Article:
While names like Patton, Hitler, and Churchill occur frequently in discussions of World War II, relatively few people mention names like John Brown, Chester Nez, Lloyd Oliver, or Allen Dale June. Yet all of these men, and hundreds more, were key figures in bringing the Allied forces to victory. As members of the Navajo Nation, they were recruited for an audacious project, forming a network of communications operators who transmitted information through their unique and unwritten language. These “Code Talkers,” as they came to be known, occupied the front lines of major battles in the Pacific, allowing the U.S. military to send important messages in near-total secrecy. [...]
The project got its start in the early 1940s with Philip Johnston, an American World War I veteran who grew up on a Navajo reservation, where his father was a missionary. After spending his childhood on the reservation, Johnston was familiar with the Navajo language, a complicated spoken tongue understood by fewer than about 28 people – mostly anthropologists and missionaries – outside of the Navajo Nation. He even served as an interpreter, at age 9, for Navajos meeting with Theodore Roosevelt in 1901, in which the Navajos lobbied for better conditions for their people.
One day in 1942, Johnston was reading a newspaper article about an armored division in Louisiana looking to develop a code based on a Native American language. He thought that Navajo might be just the language they were looking for. [...]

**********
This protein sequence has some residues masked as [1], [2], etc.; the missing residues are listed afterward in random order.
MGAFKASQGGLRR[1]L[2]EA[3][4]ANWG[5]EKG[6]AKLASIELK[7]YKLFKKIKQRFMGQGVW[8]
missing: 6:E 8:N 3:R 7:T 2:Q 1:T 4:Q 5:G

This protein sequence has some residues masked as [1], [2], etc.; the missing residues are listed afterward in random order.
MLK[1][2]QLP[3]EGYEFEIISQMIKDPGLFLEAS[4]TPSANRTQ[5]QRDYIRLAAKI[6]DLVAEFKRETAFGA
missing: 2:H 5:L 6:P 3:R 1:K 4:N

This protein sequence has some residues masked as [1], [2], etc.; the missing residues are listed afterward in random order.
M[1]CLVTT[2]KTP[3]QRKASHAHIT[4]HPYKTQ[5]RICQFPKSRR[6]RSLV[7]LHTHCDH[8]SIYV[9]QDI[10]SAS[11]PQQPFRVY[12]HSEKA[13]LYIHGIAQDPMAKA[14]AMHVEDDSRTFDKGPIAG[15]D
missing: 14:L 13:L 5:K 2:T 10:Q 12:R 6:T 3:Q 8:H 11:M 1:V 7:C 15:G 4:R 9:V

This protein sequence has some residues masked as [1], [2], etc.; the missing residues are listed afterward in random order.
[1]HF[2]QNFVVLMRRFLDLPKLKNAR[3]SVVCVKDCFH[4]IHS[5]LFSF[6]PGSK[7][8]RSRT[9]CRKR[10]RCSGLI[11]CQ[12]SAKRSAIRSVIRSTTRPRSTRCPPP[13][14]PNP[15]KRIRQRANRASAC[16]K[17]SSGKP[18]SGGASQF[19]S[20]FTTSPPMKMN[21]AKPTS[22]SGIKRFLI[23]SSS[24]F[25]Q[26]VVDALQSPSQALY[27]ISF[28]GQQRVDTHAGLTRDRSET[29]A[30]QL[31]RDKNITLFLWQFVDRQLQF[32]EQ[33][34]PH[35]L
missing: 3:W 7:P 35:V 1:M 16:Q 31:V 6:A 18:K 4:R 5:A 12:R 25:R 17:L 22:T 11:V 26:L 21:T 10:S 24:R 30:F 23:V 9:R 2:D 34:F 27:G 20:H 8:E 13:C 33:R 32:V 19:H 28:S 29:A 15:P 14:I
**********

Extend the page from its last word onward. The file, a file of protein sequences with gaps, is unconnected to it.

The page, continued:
Language from another Native American tribe, the Choctaw, had been used during World War I under a similar belief it would be difficult for the enemy to understand. It had been employed with great success near the end of the war, but in the years that followed, the Germans had gone on to pose as students and anthropologists in the United States in an attempt to learn Choctaw, as well as Cherokee and Comanche. It was possible they were now capable of breaching another indigenous tongue. [...]
Johnston contacted four Navajo men and brought them to Camp Elliott, just outside San Diego, on February 27, 1942, for the demonstration. The next day, Vogel gave the team six messages and 45 minutes to figure out a method for encryption. When he returned, the men were able to create a code in Navajo, relay it, decode it, and recite it back in English, all in a matter of minutes. Military encryption machines could take hours. [...]
Portions of the code were relatively straightforward. The Navajo used words for birds to describe specific aircraft. A fighter plane was da-he-tih-hi, the Navajo word for “hummingbird.” A bomber plane was jay-sho, or “buzzard.” A patrol plane was ga-gih, or “crow.”
For military terms that had no obvious correlation, the team used a words-for-letters system, with one or more words assigned to each letter of the English alphabet. [...] The variety offered additional protection against a breach in security. [...]
After the war's end, it would be nearly 25 years before the Code Talkers' mission was declassified and the Navajos' efforts would become part of the historical record. [...] Traditionally silent about their contributions, the Navajos were able to take their rightful place among the giants of the war, speaking the words that helped end one of the greatest
conflicts in modern history. Their code was never breached.
“Fighting Words: The Navajo Code Talkers of World War II”, Mental Floss, 2019.